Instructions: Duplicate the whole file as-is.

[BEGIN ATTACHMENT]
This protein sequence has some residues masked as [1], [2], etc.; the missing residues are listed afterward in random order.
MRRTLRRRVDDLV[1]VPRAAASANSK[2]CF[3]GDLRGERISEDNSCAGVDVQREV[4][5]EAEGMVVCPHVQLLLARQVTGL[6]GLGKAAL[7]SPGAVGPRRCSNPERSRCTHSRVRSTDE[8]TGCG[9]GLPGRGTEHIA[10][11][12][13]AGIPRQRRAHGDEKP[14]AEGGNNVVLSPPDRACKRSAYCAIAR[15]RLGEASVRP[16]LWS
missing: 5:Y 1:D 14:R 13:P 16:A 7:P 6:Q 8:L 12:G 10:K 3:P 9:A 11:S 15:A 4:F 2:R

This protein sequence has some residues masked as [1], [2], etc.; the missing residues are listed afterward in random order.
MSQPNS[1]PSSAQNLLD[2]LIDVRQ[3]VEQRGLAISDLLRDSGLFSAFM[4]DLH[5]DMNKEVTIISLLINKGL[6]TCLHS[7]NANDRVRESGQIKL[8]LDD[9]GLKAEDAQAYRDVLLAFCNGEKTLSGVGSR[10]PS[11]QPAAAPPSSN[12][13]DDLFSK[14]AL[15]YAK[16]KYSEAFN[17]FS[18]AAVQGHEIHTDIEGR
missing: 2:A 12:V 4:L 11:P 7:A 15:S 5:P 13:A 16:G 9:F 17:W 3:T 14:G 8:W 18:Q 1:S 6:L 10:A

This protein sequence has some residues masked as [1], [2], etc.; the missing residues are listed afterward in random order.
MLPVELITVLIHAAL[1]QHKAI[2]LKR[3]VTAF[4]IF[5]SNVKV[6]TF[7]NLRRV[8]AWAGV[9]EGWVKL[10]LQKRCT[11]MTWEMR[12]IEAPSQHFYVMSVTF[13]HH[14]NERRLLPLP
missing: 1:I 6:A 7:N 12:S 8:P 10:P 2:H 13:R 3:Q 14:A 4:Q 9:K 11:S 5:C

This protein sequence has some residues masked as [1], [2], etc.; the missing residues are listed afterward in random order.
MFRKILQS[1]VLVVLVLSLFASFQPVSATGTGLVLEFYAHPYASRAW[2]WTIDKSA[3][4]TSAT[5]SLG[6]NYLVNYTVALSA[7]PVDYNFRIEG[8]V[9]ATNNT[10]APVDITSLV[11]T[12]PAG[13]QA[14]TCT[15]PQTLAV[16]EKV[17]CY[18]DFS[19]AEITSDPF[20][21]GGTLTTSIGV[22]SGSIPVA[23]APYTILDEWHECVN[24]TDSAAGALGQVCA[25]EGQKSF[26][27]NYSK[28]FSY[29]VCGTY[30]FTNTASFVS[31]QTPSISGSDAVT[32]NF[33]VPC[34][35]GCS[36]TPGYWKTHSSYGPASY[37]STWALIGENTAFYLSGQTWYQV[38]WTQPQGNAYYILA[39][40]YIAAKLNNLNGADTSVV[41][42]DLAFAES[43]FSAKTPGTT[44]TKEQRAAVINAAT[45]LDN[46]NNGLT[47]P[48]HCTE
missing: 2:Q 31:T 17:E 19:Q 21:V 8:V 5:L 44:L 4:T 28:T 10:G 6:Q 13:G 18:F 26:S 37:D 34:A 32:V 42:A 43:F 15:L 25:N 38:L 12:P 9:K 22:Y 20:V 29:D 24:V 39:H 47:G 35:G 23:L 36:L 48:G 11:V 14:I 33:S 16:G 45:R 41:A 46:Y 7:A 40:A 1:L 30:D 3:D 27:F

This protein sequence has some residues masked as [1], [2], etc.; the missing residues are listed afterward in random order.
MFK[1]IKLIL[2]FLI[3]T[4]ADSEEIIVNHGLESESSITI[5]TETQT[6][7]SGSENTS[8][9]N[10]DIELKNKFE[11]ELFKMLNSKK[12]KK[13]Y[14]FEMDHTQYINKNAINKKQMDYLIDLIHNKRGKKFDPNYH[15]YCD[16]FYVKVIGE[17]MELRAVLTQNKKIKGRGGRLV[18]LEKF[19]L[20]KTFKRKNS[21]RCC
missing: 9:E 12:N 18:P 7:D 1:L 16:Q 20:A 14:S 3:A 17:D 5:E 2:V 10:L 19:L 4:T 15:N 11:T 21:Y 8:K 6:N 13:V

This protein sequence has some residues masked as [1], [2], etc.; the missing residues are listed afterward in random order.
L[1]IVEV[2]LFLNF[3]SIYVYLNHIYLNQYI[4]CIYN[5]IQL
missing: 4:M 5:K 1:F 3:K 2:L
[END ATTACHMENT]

This protein sequence has some residues masked as [1], [2], etc.; the missing residues are listed afterward in random order.
MRRTLRRRVDDLV[1]VPRAAASANSK[2]CF[3]GDLRGERISEDNSCAGVDVQREV[4][5]EAEGMVVCPHVQLLLARQVTGL[6]GLGKAAL[7]SPGAVGPRRCSNPERSRCTHSRVRSTDE[8]TGCG[9]GLPGRGTEHIA[10][11][12][13]AGIPRQRRAHGDEKP[14]AEGGNNVVLSPPDRACKRSAYCAIAR[15]RLGEASVRP[16]LWS
missing: 5:Y 1:D 14:R 13:P 16:A 7:P 6:Q 8:L 12:G 10:K 3:P 9:A 11:S 15:A 4:F 2:R

This protein sequence has some residues masked as [1], [2], etc.; the missing residues are listed afterward in random order.
MSQPNS[1]PSSAQNLLD[2]LIDVRQ[3]VEQRGLAISDLLRDSGLFSAFM[4]DLH[5]DMNKEVTIISLLINKGL[6]TCLHS[7]NANDRVRESGQIKL[8]LDD[9]GLKAEDAQAYRDVLLAFCNGEKTLSGVGSR[10]PS[11]QPAAAPPSSN[12][13]DDLFSK[14]AL[15]YAK[16]KYSEAFN[17]FS[18]AAVQGHEIHTDIEGR
missing: 2:A 12:V 4:L 11:P 7:A 15:S 5:P 13:A 16:G 9:F 17:W 3:T 14:G 8:W 18:Q 1:S 6:L 10:A

This protein sequence has some residues masked as [1], [2], etc.; the missing residues are listed afterward in random order.
MLPVELITVLIHAAL[1]QHKAI[2]LKR[3]VTAF[4]IF[5]SNVKV[6]TF[7]NLRRV[8]AWAGV[9]EGWVKL[10]LQKRCT[11]MTWEMR[12]IEAPSQHFYVMSVTF[13]HH[14]NERRLLPLP
missing: 1:I 6:A 7:N 12:S 8:P 10:P 2:H 13:R 3:Q 14:A 4:Q 9:K 11:S 5:C

This protein sequence has some residues masked as [1], [2], etc.; the missing residues are listed afterward in random order.
MFRKILQS[1]VLVVLVLSLFASFQPVSATGTGLVLEFYAHPYASRAW[2]WTIDKSA[3][4]TSAT[5]SLG[6]NYLVNYTVALSA[7]PVDYNFRIEG[8]V[9]ATNNT[10]APVDITSLV[11]T[12]PAG[13]QA[14]TCT[15]PQTLAV[16]EKV[17]CY[18]DFS[19]AEITSDPF[20][21]GGTLTTSIGV[22]SGSIPVA[23]APYTILDEWHECVN[24]TDSAAGALGQVCA[25]EGQKSF[26][27]NYSK[28]FSY[29]VCGTY[30]FTNTASFVS[31]QTPSISGSDAVT[32]NF[33]VPC[34][35]GCS[36]TPGYWKTHSSYGPASY[37]STWALIGENTAFYLSGQTWYQV[38]WTQPQGNAYYILA[39][40]YIAAKLNNLNGADTSVV[41][42]DLAFAES[43]FSAKTPGTT[44]TKEQRAAVINAAT[45]LDN[46]NNGLT[47]P[48]HCTE
missing: 2:Q 31:T 17:E 19:Q 21:V 8:V 5:L 44:L 4:T 28:T 10:G 6:Q 13:G 18:F 26:S 37:D 34:A 32:V 42:A 43:F 15:L 25:N 38:L 12:P 9:K 22:Y 20:V 29:D 24:V 39:H 47:G 35:G 23:L 36:L 48:G 11:V 14:I 33:S 16:G 45:R 41:A 46:Y 7:A 40:A 1:L 30:D 3:D 27:F

This protein sequence has some residues masked as [1], [2], etc.; the missing residues are listed afterward in random order.
MFK[1]IKLIL[2]FLI[3]T[4]ADSEEIIVNHGLESESSITI[5]TETQT[6][7]SGSENTS[8][9]N[10]DIELKNKFE[11]ELFKMLNSKK[12]KK[13]Y[14]FEMDHTQYINKNAINKKQMDYLIDLIHNKRGKKFDPNYH[15]YCD[16]FYVKVIGE[17]MELRAVLTQNKKIKGRGGRLV[18]LEKF[19]L[20]KTFKRKNS[21]RCC
missing: 9:E 12:N 18:P 7:D 1:L 16:Q 20:A 14:S 3:A 17:D 5:E 2:V 10:L 19:L 4:T 15:N 11:T 21:Y 8:K 6:N 13:V

This protein sequence has some residues masked as [1], [2], etc.; the missing residues are listed afterward in random order.
L[1]IVEV[2]LFLNF[3]SIYVYLNHIYLNQYI[4]CIYN[5]IQL
missing: 4:M 5:K 1:F 3:K 2:L